Eating Our Money Away In Barone
Dorm room living is a typical part of the college experience. Typically, you have a roommate, a communal bathroom and a student lounge. When coming to college, we are aware of all of the expenses that come along with boarding.
So when exactly did I miss the memo that I was required to pay for a meal plan? It is downright absurd to think that just when you believe you are finished paying off those college expenses per semester, you are knocked with more overly priced fees.
Let’s face it: This is Barone we’re talking about. Perhaps I could see if our cafeteria was equivalent to a four- or five-star restaurant. However, I truly believe that the amount of money we are required to spend on meal plans while living in dorms just does not add up.
Instead of simply ranting about how expensive the meal plan is, why don’t we take a look at a few numerical facts to put this into perspective? The average meal plan consists of twelve meals per week at Barone and $100 worth of Dining Dollars that can be used at the Stag. Per semester, this totals approximately $2,365. While the $100 Dining Dollars might seem like a perk to some students, the Stag food is so incredibly overpriced that the money practically flies right off your StagCard. This leaves us paying $2,265 solely for the food in Barone.
Comparing this statistic to the price of board ($3,500 dollars per semester) creates a few shocking gasps. When remembering that this money covers dorm rooms, cleaning services, the prices of student lounges, gym memberships and many other services, it seems outrageous that our meal plans cost even close to this amount.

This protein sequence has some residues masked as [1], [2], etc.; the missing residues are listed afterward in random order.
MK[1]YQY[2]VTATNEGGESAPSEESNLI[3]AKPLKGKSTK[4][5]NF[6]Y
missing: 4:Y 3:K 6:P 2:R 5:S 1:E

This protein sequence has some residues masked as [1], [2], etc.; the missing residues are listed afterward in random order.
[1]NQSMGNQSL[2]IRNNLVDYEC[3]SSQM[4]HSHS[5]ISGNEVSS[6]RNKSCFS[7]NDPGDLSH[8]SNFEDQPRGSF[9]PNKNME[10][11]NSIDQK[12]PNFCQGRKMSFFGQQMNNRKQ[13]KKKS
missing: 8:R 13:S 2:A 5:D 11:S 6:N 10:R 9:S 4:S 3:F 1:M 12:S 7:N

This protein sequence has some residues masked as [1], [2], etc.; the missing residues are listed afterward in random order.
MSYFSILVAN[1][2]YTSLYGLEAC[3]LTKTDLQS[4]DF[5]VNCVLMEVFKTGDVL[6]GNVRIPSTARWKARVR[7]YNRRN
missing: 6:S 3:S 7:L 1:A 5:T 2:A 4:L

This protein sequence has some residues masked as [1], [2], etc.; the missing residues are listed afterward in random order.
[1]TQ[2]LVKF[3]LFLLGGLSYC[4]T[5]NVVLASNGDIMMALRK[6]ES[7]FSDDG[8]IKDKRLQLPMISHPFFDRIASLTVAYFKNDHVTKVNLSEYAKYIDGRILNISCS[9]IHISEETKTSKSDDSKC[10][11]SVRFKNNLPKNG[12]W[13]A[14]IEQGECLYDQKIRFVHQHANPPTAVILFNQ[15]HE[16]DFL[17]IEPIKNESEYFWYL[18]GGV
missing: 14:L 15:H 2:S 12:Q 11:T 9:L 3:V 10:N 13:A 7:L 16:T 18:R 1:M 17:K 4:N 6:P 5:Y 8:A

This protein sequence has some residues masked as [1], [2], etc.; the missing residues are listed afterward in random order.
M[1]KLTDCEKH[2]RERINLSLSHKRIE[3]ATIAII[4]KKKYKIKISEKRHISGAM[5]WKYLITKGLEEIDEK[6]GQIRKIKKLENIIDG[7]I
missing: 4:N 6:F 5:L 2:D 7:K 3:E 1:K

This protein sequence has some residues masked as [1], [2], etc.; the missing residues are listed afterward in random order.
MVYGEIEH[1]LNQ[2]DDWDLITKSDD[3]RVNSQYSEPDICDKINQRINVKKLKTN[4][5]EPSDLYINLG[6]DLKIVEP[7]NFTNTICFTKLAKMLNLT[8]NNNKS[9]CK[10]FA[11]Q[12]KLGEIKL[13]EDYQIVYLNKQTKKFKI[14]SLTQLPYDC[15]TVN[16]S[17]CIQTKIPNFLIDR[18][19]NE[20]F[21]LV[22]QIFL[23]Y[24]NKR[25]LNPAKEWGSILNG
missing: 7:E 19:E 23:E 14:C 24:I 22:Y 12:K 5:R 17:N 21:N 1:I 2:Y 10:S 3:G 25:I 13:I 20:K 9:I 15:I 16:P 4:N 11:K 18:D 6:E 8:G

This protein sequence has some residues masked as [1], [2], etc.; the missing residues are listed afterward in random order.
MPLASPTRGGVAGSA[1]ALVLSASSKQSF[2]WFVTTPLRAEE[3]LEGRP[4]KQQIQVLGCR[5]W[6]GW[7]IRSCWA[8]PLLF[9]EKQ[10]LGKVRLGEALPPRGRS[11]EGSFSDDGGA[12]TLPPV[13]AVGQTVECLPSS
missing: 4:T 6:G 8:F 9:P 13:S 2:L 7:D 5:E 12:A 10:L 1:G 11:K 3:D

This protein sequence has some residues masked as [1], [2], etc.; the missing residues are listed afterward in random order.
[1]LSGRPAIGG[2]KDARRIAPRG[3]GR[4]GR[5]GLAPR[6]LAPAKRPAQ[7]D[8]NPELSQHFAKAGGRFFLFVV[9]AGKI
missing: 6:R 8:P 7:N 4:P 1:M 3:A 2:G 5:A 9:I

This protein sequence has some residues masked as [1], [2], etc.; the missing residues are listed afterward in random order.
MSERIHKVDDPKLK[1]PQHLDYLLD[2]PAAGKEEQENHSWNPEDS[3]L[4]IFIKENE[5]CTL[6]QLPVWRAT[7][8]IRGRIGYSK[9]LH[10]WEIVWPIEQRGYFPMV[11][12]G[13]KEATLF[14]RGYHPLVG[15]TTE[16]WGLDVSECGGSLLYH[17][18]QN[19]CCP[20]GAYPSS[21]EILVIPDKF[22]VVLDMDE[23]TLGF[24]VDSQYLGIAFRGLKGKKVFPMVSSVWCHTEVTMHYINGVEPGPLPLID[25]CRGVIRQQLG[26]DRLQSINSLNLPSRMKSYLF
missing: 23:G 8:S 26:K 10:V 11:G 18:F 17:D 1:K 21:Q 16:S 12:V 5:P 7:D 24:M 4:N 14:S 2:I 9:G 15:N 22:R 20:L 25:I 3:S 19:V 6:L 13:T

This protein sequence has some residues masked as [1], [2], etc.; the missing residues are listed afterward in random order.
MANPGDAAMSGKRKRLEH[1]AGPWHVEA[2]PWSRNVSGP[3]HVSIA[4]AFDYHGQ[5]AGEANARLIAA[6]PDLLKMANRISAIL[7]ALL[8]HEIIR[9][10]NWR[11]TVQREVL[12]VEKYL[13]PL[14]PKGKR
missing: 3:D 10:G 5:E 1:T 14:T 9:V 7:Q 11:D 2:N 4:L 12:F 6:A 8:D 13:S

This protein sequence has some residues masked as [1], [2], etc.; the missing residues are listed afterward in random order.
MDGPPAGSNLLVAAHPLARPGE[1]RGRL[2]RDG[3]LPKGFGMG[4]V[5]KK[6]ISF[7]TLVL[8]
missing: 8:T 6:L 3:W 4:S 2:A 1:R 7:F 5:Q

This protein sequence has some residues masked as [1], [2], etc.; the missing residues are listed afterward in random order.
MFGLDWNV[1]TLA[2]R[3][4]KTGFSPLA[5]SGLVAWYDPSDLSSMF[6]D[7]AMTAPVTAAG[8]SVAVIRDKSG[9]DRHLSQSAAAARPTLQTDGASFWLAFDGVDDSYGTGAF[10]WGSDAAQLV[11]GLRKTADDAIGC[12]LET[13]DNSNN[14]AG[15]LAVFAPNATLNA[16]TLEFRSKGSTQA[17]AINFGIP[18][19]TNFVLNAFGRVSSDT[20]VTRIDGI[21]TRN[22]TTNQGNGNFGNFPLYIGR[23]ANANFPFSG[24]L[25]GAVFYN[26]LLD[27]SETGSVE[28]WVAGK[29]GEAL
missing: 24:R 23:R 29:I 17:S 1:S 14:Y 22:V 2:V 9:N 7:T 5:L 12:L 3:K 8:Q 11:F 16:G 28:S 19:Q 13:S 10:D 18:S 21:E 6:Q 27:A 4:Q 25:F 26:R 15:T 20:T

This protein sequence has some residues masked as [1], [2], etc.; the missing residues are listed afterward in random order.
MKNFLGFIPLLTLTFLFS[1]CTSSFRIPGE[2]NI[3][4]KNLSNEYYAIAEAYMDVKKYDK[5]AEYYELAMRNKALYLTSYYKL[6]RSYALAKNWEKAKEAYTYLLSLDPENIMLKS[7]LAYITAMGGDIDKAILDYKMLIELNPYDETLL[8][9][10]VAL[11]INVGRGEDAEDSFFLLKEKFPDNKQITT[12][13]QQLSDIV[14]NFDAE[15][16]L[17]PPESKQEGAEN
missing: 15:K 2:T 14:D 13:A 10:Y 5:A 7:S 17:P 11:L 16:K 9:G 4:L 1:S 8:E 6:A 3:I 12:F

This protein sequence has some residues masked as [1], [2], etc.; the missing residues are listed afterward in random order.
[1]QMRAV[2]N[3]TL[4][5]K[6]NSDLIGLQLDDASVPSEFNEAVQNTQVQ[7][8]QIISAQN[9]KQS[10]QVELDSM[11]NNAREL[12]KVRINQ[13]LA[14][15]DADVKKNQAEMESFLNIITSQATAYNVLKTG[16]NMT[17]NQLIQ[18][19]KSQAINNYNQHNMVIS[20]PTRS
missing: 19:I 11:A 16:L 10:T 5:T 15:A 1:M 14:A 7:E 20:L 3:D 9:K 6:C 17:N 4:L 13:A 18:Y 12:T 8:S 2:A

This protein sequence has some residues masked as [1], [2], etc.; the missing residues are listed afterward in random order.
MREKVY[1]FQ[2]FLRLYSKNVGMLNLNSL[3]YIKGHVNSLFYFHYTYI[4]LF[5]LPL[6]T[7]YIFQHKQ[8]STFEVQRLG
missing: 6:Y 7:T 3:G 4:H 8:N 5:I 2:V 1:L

As Jillian Muhlbauer ’14 says, “We are paying money to be able to use the facilities in the buildings, such as the kitchens in the student lounges. I would much rather cook meals there and save some money.”
It is true that making soup, sandwiches and pasta on your own can save a great deal of money. However, students living in dorms are still required to choose a meal plan from a list of options.
It is a common misconception that changing the meal plan to 10 meals per week and $300 Dining Dollars may save us a nice portion of money. In reality, it costs an additional $150 to do so. While a student using this plan may receive $200 more Dining Dollars, they are really only receiving $50 more Dining Dollars because of the cost of the additional charge. This leaves the student with 32 fewer meals per semester, which clearly does not make sense. I am really unsure where the logic for this plan came from.
I highly recommend that the University reconsider the Sodexho meal plans for next year so that a small financial weight can be lifted off the backs of students and their parents. While we are stuck with our expensive meal plans, let’s try to be economically savvy and use at least a few of our meals weekly while stretching out those Dining Dollars for as long as possible.